Nikki, Matt, Brandi, Randy, and Sean sat in silence, watching the inferno before them. They had to be thinking what I was thinking—there was no way Heath Quinn could survive this fire.
The heat of the blaze was unbearable.
"Let's get out of here," Nikki said.
One of the side walls gave way, and the entire roof of the cabin collapsed in on itself.
Nikki cried out and buried her face in her hands. "I want to go home."
"He's dead," Brandi said. "Heath's dead."
"Don't say that!" Nikki cried.
"Why not?" I said. "It's the truth."
"Shut up, Julia!" Nikki screamed. "Don't ever say that again!"
"Let's get out of here," Matt said. "But first, pick up everything we brought. Don't leave any evidence that we were here!"CHAPTER 2
"I swear, if you tell anybody, Julia, I'll say it was your idea. And everybody will back me up. You know they will."
Nikki sat on her bed. She clutched her pillow over her stomach and glowered at me.
We'd arrived home a few minutes ago. Aunt Helen and Uncle Jim had just disappeared into their bedroom for the night. We'd managed a curt yes to Aunt Helen's question, as to whether we had a good time.
Then I'd followed Nikki to her bedroom.
"Nikki, a guy was killed tonight. Doesn't that mean anything to you?"
"We don't know he was killed!" she said. "Maybe he escaped somehow. Maybe he got out the back way."
"That's possible, but I don't think so. The cabin was sitting in a clearing. We would've seen him if he'd run in any direction. Except maybe straight back. But it's probably a half mile to the trees. He didn't have time to run that far."
"We still don't know that he died!" Nikki said. "We don't know anything!"
"Chances are very good that Heath was killed, and the fire caused his death. You know that."
"Get out of my room," Nikki said. "I don't want to talk about this anymore."
"We have to talk about it! You can't pretend it didn't happen! This was murder!"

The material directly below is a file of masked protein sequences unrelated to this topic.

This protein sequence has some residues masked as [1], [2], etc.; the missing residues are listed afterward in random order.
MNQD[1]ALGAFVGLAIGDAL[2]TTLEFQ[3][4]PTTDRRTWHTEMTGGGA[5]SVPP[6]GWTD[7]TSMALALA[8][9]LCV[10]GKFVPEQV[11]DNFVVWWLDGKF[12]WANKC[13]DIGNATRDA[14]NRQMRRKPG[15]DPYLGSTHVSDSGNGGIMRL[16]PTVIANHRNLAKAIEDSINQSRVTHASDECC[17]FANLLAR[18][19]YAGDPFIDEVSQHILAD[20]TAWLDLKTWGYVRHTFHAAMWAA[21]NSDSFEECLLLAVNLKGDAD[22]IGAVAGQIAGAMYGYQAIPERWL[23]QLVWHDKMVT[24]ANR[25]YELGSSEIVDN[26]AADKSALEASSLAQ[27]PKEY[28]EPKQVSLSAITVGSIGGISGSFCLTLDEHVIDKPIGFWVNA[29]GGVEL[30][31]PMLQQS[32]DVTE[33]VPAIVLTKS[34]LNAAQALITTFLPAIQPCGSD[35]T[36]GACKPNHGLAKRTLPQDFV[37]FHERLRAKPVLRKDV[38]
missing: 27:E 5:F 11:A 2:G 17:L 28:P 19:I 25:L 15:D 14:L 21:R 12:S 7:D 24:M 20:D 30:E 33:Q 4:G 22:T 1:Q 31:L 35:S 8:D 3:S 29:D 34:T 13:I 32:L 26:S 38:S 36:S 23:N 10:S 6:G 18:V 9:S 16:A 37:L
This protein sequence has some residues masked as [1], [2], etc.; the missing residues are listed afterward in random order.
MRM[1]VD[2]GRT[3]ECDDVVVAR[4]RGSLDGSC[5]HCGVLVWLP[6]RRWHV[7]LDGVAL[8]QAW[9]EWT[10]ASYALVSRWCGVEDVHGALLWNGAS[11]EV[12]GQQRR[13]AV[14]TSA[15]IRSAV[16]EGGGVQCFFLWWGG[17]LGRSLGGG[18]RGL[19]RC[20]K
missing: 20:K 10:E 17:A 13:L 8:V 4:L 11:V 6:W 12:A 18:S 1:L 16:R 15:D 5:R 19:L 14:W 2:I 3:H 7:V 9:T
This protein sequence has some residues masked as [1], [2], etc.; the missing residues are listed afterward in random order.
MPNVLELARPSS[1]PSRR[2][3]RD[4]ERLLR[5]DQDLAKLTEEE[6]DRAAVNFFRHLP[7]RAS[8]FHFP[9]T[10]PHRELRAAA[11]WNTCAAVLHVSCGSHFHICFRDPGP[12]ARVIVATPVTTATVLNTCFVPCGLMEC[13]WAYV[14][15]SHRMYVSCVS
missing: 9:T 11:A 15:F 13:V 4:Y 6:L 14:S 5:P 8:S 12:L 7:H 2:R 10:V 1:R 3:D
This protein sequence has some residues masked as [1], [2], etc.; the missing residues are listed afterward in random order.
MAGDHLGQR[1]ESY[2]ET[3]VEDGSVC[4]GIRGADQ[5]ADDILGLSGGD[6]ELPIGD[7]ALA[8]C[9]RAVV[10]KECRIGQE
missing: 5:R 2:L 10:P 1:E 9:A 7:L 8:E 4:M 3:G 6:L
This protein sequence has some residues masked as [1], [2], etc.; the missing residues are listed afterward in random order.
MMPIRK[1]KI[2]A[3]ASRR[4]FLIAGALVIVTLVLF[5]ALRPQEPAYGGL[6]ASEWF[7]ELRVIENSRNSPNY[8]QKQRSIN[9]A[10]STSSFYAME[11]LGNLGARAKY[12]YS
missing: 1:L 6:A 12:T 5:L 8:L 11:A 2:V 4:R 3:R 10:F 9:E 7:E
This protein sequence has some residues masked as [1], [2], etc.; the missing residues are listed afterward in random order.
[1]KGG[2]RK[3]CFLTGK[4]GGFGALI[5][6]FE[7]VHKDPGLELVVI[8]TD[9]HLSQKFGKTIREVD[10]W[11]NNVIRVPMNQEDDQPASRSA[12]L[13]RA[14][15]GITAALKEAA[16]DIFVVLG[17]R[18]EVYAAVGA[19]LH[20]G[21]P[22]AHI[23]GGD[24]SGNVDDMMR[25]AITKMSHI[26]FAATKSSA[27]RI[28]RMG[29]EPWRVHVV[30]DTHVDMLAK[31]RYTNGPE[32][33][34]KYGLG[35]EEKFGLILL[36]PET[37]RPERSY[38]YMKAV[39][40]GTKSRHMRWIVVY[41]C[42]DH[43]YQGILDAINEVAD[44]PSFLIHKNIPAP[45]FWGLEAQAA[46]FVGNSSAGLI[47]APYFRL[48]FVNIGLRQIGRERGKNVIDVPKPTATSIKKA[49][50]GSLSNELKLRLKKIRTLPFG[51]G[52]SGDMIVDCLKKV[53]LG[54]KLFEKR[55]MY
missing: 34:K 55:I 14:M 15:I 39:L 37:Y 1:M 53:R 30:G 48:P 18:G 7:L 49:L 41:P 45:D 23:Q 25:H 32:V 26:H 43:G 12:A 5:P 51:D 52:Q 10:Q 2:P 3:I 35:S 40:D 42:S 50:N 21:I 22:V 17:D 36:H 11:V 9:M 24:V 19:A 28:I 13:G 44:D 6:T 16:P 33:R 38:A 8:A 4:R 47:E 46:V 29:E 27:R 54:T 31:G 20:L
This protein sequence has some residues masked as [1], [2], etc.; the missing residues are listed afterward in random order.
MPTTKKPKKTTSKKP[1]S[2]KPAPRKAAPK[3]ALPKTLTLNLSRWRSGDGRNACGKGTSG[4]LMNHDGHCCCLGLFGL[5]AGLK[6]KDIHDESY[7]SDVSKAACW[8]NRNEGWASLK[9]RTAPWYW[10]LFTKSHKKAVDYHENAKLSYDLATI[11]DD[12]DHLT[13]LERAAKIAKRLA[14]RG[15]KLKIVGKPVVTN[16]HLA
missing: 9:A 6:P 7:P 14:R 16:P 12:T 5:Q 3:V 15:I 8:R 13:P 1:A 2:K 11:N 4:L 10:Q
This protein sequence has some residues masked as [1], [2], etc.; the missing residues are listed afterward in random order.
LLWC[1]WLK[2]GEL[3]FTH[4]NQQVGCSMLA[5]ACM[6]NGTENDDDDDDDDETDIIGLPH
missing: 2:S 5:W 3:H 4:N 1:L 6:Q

"I hate you, Julia! You've ruined my life."
"I've ruined your life?"
"Why did you have to come here!" Nikki cried. "Everything was fine until you showed up!"
"Get out of my room and keep your mouth shut about Heath Quinn. You'll be up to your neck in trouble if you tell. I'll make sure of that!"
I knew she meant it. She wasn't going to change her mind about going to the sheriff. She and her friends would stick together, keep quiet, and never tell what happened.
And if I went to the sheriff, all five of them would say it was my idea to set fire to the cabin.
We had a conspiracy of silence.
To hide a murder.
I hurried down the hall from chemistry on Monday morning and arrived early to my lit class.
Heath wasn't there, of course. I knew he wouldn't be, but I'd hoped that he'd miraculously survived that awful fire. Maybe he'd surprise me and come and sit silently in the back of the room as always.
Excerpted from Back from the Dead by Carol Gorman. Copyright © 1995 Carol Gorman. Excerpted by permission of OPEN ROAD INTEGRATED MEDIA.
All rights reserved. No part of this excerpt may be reproduced or reprinted without permission in writing from the publisher.